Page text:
The Girl in the Red Coat is, quite literally in two ways, a book of two halves. Firstly there is the way that it is told. Chapters alternate, though sometimes one voice will take over for a few chapters, between Beth and Carmel from the very start. On the one hand we get the mothers view of her fears for her child when there isn’t any danger, the situation that she and her daughter have found themselves before she goes missing, then the horrors, followed by the dreadful sense of loss (and clinging to hope) when she is gone. How do you carry on?

Sometimes I wonder if when I’m dead I’m destined to be looking still. Turned into an owl and flying over the fields at night, swooping over crouching hedges and dark lanes. The smoke from chimneys billowing and swaying from the movement of my wings as I pass through. Or will I sit with her, high up in the beech tree, playing games? Spying on the people who live in our house and watching their comings and goings. Maybe we’ll call out to them and make them jump.

We then also get the complete opposite perspective from Carmel. She is clearly angry and unsure why her parents have split up, which Beth relates to us, before she goes missing. She is also finding her mother’s protective nature cloying and annoying until, she believes, her mother has had an accident and the grandfather she has never met comes to her aide. We then follow her on the journey that he takes her which, without giving too much away, takes her to a crumbling old house before heading off to another land and what can only be described as a cult. I shall say no more on the plot, however as it goes on Carmel starts to get a sense that something isn’t right and we follow her as she questions things and the repercussions of those questions.

I lean back feeling sleepy and trying not to be. All that I can think is that I wish I was at home with Mum and everything was back to normal. That this wasn’t worth a stupid story about a fairy who has to earn her wings. Or even meeting the real writer. Where are fairies and writers when you need them? If I was with Mum, and everything was OK, I wouldn’t try to get away from her again. I’d stay close to her all the time. I wouldn’t even try looking over the wall at home, not ever.

The Girl in the Red Coat is an absolutely packed novel. One of the many reasons I love reading debuts are that they do tend to be buzzing with ideas and this one certainly is. Here there are tropes and the themes in as much abundance as there are plot twists along the way. As you read on it becomes a mix of thriller and fairytale which is what I was really hoping it was going to be from what I had heard prior to picking it up. You know I love a good fairytale, and indeed a good thriller, so I loved the nods to fairytales as you read on; the title of the book, the crumbling castle Beth is taken to, the evil ogre (who never becomes pantomime which I appreciated, he is just an odious scary but very real villain) you just worry and wonder if there will be a fairytale ending?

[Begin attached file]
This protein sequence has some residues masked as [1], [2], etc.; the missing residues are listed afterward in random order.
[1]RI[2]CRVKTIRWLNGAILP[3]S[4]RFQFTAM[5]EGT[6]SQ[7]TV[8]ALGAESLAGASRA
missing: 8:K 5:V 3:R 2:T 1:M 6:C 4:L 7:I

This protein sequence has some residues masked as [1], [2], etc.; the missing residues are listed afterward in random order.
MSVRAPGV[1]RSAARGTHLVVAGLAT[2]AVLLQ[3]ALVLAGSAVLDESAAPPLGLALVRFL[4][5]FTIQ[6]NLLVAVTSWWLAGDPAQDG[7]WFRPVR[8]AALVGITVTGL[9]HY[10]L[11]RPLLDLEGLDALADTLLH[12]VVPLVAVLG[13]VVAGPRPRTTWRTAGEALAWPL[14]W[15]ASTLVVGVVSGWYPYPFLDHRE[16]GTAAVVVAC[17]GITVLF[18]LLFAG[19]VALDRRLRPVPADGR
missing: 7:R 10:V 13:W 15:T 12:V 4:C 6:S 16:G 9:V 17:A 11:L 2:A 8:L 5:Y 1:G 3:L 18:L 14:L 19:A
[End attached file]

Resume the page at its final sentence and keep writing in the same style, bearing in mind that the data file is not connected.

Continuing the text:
Occasionally I did find there was a bit too much going on, which leads to the second reason that for me this was a book of two halves. The first half for me was some brilliant writing of apprehension, brooding tension and nerves. The second half, once we go abroad, whilst still oddly fascinating felt much less real to me. You are probably all incredulously thinking ‘but what fairytales feel real?’ and you would be right yet this isn’t a fairytale all over, it is also a contemporary drama and a thriller/mystery. It was also the section when Carmel’s ‘sensitivity’, which is hinted at in the first half, comes to the fore. I can’t discuss this more here for fear of spoilers again, but maybe in the comments below. The only way I can describe it is like two very different books had suddenly been merged together in the middle. Once I was in the swing of the second half of the book I was off again, it was just a slight jarring on that initial switch, the spell being broken briefly in between.

Whilst I did have a few quibbles here and there, they didn’t stop my overall enjoyment of the novel and indeed the aforementioned plane journey quite literally flew by. I then finished it off the next morning at the hotel before breakfast, so it was quite literally a two sitting read. This is because of Hamer’s writing, which is wonderful and I found particularly strong through Beth’s eyes where the tensions and the emotions of the novel lay for me. (This is probably because I don’t tend to like children narrators and nothing to do with the drawing of Carmel’s character.) Hamer can certainly create an intriguing cast of characters and spin a good yarn. The Girl in the Red Coat is an unusual and brimming debut, I will be intrigued and look forward to whatever she writes next.


Filed under Faber & Faber, Kate Hamer, Review

Audiobook Advice